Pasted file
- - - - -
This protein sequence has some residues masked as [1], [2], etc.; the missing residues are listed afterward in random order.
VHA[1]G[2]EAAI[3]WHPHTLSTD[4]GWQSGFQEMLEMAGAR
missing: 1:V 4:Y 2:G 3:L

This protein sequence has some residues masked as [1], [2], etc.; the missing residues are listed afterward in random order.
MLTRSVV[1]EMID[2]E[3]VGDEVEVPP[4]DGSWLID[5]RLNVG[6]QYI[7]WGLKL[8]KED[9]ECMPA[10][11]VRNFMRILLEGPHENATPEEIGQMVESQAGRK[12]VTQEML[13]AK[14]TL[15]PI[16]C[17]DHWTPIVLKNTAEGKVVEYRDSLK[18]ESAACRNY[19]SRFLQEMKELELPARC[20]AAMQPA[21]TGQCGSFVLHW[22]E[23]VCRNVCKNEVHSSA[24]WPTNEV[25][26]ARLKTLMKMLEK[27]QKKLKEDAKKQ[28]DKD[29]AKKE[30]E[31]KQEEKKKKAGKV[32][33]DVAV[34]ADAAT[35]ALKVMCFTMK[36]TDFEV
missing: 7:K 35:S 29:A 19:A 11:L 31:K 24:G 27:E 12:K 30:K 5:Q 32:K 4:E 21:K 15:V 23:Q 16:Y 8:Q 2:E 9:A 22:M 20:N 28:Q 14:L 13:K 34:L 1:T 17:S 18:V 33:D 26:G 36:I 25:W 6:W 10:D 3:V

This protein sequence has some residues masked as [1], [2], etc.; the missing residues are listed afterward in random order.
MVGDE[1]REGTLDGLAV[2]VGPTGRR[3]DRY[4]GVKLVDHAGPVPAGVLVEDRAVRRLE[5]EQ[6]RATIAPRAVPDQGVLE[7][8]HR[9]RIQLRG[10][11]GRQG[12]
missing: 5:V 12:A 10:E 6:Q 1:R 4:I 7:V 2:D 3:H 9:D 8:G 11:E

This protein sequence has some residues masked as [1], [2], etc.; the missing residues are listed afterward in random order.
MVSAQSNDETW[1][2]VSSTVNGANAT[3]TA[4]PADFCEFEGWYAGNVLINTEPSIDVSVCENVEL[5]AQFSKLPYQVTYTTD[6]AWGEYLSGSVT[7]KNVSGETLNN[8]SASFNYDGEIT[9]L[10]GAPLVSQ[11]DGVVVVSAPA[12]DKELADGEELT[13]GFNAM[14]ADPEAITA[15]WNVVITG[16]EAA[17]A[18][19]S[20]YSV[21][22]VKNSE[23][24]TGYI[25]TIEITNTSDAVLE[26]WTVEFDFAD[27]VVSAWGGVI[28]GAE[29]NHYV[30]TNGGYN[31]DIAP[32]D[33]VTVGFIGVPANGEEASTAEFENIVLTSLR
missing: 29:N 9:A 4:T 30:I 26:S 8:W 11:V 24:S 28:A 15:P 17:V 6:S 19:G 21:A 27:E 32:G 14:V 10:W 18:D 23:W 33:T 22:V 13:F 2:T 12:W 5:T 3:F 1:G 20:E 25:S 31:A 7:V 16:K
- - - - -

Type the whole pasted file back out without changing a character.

This protein sequence has some residues masked as [1], [2], etc.; the missing residues are listed afterward in random order.
VHA[1]G[2]EAAI[3]WHPHTLSTD[4]GWQSGFQEMLEMAGAR
missing: 1:V 4:Y 2:G 3:L

This protein sequence has some residues masked as [1], [2], etc.; the missing residues are listed afterward in random order.
MLTRSVV[1]EMID[2]E[3]VGDEVEVPP[4]DGSWLID[5]RLNVG[6]QYI[7]WGLKL[8]KED[9]ECMPA[10][11]VRNFMRILLEGPHENATPEEIGQMVESQAGRK[12]VTQEML[13]AK[14]TL[15]PI[16]C[17]DHWTPIVLKNTAEGKVVEYRDSLK[18]ESAACRNY[19]SRFLQEMKELELPARC[20]AAMQPA[21]TGQCGSFVLHW[22]E[23]VCRNVCKNEVHSSA[24]WPTNEV[25][26]ARLKTLMKMLEK[27]QKKLKEDAKKQ[28]DKD[29]AKKE[30]E[31]KQEEKKKKAGKV[32][33]DVAV[34]ADAAT[35]ALKVMCFTMK[36]TDFEV
missing: 7:K 35:S 29:A 19:A 11:L 31:K 24:G 27:E 12:K 30:K 5:Q 32:K 4:E 21:K 15:V 23:Q 16:Y 8:Q 2:E 9:A 22:M 20:N 28:Q 14:L 13:K 34:L 1:T 17:S 18:V 33:D 26:G 36:I 25:W 6:W 10:D 3:V

This protein sequence has some residues masked as [1], [2], etc.; the missing residues are listed afterward in random order.
MVGDE[1]REGTLDGLAV[2]VGPTGRR[3]DRY[4]GVKLVDHAGPVPAGVLVEDRAVRRLE[5]EQ[6]RATIAPRAVPDQGVLE[7][8]HR[9]RIQLRG[10][11]GRQG[12]
missing: 5:V 12:A 10:E 6:Q 1:R 4:I 7:V 2:D 3:H 9:D 8:G 11:E

This protein sequence has some residues masked as [1], [2], etc.; the missing residues are listed afterward in random order.
MVSAQSNDETW[1][2]VSSTVNGANAT[3]TA[4]PADFCEFEGWYAGNVLINTEPSIDVSVCENVEL[5]AQFSKLPYQVTYTTD[6]AWGEYLSGSVT[7]KNVSGETLNN[8]SASFNYDGEIT[9]L[10]GAPLVSQ[11]DGVVVVSAPA[12]DKELADGEELT[13]GFNAM[14]ADPEAITA[15]WNVVITG[16]EAA[17]A[18][19]S[20]YSV[21][22]VKNSE[23][24]TGYI[25]TIEITNTSDAVLE[26]WTVEFDFAD[27]VVSAWGGVI[28]GAE[29]NHYV[30]TNGGYN[31]DIAP[32]D[33]VTVGFIGVPANGEEASTAEFENIVLTSLR
missing: 29:N 9:A 4:T 30:I 26:S 8:W 11:V 24:S 28:A 15:P 17:V 6:S 19:G 21:A 27:E 32:G 14:V 10:W 18:D 23:W 33:T 22:V 13:F 2:T 12:W 5:T 3:F 1:G 20:E 25:S 31:A 7:V 16:K